Tuesday, January 31, 2023

Labor of Love: Valentine’s Day

Embracing the land that brings us together !

On February 14th, when you are celebrating the person or people in your life that make your heart skip a beat, we’ll be celebrating our farm and farmworkers, that pulled this special day together for us and give us all a shared purpose.

For this very reason, our farm is a gift of love and a labor of it, too. It isn’t easy work, harvesting flowers and foliage on the steep hillside of Rainbow (rain or shine), but it’s noble work and it gives you that feeling that nothing else in the world can. A feeling of contentment that comes from putting your efforts into nature and the land… only to watch it flourish and grow, brighter and better than you left it last.

The beauty of flower farming is something that we hope to enjoy for years to come. Think of it like a love note, sown together with soil, plants and a whole lot of passion. In the dead of winter, Valentine’s Day brings us a bounty of gorgeous florals to be grateful for and the best part, it’s only a pit stop as we approach the arrival of spring.

Wednesday, January 25, 2023

Current Obsession: Lady Di

Lady Di. Oh La La... this stunning protea has won us over, heart and soul. Lush, colorful, and bursting with texture, this hybrid queen is a blend of Protea magnifica ‘queen’ and compacta. With a medium-to-large size bloom, Lady Di plays off more of the soft, velvety appearance of compacta and lacks the woolly beard of the magnifica. Its long floral bracts are pink, plush and tipped in delicate white fur, then shading to cream at the base while surrounding a silvery-pink central dome. Lady Di typically blooms winter through early spring.

Lady Di looks fabulous mixed with a variety of proteas or combined with an array other colorful flowers and foliage. She's regal but also fluffy and soft... the perfect winter pick-me-up. Dawn to dusk…. happy hour is infinite in blooms this luminous.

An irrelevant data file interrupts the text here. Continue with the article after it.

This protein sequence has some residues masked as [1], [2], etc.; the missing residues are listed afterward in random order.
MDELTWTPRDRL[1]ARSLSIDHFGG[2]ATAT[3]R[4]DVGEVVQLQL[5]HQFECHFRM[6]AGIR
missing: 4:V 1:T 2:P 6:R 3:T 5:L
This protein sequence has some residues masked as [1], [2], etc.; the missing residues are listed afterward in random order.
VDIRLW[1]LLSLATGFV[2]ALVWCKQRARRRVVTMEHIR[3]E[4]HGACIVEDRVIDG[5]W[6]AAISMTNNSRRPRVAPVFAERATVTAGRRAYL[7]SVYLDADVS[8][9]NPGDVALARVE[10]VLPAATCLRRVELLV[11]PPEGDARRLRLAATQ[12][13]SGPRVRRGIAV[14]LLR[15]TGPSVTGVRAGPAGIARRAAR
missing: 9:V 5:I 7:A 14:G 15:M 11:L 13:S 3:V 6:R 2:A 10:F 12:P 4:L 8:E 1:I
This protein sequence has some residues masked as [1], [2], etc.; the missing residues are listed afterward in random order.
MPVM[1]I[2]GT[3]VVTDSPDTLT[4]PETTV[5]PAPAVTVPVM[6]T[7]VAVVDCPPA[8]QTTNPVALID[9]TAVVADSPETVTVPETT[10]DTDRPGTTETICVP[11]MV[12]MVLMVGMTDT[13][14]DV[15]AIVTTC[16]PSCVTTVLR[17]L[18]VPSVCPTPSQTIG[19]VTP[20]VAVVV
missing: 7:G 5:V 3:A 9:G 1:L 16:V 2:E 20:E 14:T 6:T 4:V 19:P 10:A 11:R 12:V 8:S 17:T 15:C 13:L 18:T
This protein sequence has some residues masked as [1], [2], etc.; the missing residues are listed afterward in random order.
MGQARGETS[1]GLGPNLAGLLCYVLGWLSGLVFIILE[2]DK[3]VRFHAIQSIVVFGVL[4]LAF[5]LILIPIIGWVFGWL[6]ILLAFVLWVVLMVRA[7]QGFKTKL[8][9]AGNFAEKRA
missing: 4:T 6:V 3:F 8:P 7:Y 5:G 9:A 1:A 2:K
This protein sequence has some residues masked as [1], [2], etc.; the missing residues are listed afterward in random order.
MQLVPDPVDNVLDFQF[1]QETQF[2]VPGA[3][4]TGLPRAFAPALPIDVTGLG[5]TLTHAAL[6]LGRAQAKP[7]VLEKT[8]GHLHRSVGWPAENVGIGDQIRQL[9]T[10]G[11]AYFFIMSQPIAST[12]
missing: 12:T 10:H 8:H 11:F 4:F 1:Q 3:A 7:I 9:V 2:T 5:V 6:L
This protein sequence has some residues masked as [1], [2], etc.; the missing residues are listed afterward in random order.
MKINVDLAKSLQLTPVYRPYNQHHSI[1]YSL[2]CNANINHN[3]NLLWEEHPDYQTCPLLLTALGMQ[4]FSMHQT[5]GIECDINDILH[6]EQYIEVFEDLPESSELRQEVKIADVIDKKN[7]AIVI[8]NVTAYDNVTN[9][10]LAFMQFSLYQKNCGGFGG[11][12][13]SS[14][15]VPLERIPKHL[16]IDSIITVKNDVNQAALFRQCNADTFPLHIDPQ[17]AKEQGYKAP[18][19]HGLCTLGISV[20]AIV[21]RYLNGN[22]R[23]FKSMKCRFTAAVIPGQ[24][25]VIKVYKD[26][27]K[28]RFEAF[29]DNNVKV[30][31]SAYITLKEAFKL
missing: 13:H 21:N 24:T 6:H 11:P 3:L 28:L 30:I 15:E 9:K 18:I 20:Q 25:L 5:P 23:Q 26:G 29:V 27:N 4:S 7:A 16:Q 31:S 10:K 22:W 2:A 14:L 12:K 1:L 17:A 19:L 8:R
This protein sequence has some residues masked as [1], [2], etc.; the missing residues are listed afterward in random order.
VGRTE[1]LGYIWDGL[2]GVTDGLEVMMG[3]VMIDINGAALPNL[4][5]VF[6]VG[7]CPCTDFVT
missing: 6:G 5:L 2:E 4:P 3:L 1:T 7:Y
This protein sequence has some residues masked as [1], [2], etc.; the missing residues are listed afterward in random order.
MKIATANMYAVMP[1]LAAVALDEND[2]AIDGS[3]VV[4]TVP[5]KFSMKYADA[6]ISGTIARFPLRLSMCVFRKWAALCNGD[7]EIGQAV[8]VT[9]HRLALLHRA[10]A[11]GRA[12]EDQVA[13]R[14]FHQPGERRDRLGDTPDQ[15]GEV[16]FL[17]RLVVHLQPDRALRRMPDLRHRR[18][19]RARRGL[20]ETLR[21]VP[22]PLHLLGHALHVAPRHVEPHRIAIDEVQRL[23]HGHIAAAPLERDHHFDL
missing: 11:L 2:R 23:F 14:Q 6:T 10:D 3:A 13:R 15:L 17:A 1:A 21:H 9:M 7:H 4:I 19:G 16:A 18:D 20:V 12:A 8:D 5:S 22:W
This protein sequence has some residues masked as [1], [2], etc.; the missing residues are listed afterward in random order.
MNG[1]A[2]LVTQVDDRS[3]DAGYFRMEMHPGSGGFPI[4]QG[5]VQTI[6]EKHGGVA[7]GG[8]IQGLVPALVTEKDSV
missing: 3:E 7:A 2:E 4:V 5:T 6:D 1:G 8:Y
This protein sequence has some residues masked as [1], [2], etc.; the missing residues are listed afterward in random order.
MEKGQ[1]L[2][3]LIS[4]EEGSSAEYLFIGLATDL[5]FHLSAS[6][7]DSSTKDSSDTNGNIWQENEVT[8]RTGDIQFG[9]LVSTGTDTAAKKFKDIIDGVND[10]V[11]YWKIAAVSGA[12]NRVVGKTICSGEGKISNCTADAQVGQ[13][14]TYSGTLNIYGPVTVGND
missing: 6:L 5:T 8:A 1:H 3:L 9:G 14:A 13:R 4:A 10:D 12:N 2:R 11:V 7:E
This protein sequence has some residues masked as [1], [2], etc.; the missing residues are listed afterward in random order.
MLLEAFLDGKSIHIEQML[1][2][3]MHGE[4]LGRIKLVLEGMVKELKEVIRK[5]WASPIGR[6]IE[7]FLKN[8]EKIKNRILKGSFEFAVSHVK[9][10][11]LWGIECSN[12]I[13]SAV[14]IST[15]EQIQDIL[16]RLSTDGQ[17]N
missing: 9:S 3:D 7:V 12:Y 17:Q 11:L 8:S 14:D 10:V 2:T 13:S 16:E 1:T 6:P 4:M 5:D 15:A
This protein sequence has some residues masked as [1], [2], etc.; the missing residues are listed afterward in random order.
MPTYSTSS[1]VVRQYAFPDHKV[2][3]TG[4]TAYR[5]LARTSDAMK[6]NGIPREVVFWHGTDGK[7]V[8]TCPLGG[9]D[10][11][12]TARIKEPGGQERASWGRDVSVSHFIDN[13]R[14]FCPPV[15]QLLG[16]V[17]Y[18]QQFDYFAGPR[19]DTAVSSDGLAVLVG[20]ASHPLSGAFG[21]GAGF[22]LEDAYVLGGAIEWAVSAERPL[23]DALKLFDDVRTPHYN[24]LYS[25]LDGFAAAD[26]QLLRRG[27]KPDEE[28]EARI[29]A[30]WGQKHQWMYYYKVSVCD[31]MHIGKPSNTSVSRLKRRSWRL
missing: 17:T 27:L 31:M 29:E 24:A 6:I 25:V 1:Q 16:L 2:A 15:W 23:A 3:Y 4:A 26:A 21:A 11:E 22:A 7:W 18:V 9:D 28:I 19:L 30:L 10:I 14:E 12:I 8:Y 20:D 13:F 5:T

Sunday, January 22, 2023

For the Love of Waxflower

Waxflower season is upon us, and with it comes an abundance of those beloved fragrant flowers. Belonging to the Chamelaucium genus of shrubs and stemming from the myrtle family, they are related to Leptospermum and Thryptomene. Waxflower includes over 100 varieties of Geraldton wax or Chamelaucium uncinatum and other Chamelaucium species and hybrids. Some of the more common hybrids are classified as Pearlflowers, Gemflowers or Starflowers. These amazing plants typically bloom early winter through spring and are widely grown for their frilly eye-catching blooms.

Discovered in 1819, the waxflower originated from the southwest of Western Australia, where the French botanist Rene Louiche Desfontaines gave the plant its botanical name Chamelaucium. The slight waxy feel of its petals is believed to be the reason for its name. The leaves contain oil glands that have a beautiful lemony fresh fragrance when crushed. The blooms are delicate in style, flaunting five petals, ten stamens and a small, hardened fruit.

Waxflowers have long been associated with good luck and best wishes of lasting love. And it's also a symbol of wealth and riches. In Australia it's believed that the waxflower symbolizes joyful memories and new beginnings and is therefore used in most weddings. These fabulous flowers have an abundance of uses in bouquets and arrangements, as well as in flower crowns and corsages.